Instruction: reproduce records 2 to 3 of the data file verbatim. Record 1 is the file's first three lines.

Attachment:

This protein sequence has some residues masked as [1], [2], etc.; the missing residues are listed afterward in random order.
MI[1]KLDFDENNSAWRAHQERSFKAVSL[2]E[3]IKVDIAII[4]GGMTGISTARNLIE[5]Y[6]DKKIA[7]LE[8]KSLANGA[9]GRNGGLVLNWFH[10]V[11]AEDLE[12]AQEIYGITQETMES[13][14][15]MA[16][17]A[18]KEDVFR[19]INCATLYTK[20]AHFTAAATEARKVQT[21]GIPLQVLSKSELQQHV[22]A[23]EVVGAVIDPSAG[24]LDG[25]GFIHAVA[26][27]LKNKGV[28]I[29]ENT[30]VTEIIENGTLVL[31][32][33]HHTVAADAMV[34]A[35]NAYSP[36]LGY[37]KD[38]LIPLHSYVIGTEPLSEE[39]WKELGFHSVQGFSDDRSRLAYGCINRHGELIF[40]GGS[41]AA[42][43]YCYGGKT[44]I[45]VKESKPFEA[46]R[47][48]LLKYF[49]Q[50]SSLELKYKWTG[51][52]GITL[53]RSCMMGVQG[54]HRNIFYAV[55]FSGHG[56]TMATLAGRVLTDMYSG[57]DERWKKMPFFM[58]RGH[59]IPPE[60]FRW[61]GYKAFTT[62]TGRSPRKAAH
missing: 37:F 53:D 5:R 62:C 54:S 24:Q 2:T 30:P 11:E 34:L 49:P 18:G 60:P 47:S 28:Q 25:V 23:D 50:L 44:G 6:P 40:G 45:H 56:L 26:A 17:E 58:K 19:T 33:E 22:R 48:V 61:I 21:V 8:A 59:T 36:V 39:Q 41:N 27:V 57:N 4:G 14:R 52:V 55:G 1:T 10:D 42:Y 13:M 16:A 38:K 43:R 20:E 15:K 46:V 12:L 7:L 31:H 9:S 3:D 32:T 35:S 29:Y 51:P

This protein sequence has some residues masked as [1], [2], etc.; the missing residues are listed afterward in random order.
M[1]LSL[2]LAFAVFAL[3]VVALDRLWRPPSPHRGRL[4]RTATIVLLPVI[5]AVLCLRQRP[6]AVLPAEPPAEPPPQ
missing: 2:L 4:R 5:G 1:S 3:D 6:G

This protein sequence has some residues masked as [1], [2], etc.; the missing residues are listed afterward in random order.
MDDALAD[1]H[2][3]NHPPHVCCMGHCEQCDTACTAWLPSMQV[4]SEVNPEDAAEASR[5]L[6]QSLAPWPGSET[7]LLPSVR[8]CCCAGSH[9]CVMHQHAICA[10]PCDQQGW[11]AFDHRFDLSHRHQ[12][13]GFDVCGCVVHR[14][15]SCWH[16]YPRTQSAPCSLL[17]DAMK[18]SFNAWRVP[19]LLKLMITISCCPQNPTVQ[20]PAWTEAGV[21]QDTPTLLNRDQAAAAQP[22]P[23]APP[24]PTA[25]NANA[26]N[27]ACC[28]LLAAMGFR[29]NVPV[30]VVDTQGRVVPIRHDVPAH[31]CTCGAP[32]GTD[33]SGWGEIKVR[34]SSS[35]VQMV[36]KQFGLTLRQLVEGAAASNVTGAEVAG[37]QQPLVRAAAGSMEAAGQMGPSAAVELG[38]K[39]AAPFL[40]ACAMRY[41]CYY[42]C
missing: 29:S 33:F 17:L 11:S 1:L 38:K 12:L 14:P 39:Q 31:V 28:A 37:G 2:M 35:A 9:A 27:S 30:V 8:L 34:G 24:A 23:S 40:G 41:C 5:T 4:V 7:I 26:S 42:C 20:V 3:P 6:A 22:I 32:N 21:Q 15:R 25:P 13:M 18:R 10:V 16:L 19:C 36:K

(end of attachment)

This protein sequence has some residues masked as [1], [2], etc.; the missing residues are listed afterward in random order.
M[1]LSL[2]LAFAVFAL[3]VVALDRLWRPPSPHRGRL[4]RTATIVLLPVI[5]AVLCLRQRP[6]AVLPAEPPAEPPPQ
missing: 2:L 4:R 5:G 1:S 3:D 6:G

This protein sequence has some residues masked as [1], [2], etc.; the missing residues are listed afterward in random order.
MDDALAD[1]H[2][3]NHPPHVCCMGHCEQCDTACTAWLPSMQV[4]SEVNPEDAAEASR[5]L[6]QSLAPWPGSET[7]LLPSVR[8]CCCAGSH[9]CVMHQHAICA[10]PCDQQGW[11]AFDHRFDLSHRHQ[12][13]GFDVCGCVVHR[14][15]SCWH[16]YPRTQSAPCSLL[17]DAMK[18]SFNAWRVP[19]LLKLMITISCCPQNPTVQ[20]PAWTEAGV[21]QDTPTLLNRDQAAAAQP[22]P[23]APP[24]PTA[25]NANA[26]N[27]ACC[28]LLAAMGFR[29]NVPV[30]VVDTQGRVVPIRHDVPAH[31]CTCGAP[32]GTD[33]SGWGEIKVR[34]SSS[35]VQMV[36]KQFGLTLRQLVEGAAASNVTGAEVAG[37]QQPLVRAAAGSMEAAGQMGPSAAVELG[38]K[39]AAPFL[40]ACAMRY[41]CYY[42]C
missing: 29:S 33:F 17:L 11:S 1:L 38:K 12:L 14:P 39:Q 31:V 28:A 37:G 2:M 35:A 9:A 27:S 30:V 8:L 34:G 24:A 23:S 40:G 41:C 5:T 4:V 7:I 26:S 42:C 20:V 3:P 6:A 22:I 32:N 21:Q 15:R 25:P 13:M 18:R 10:V 16:L 19:C 36:K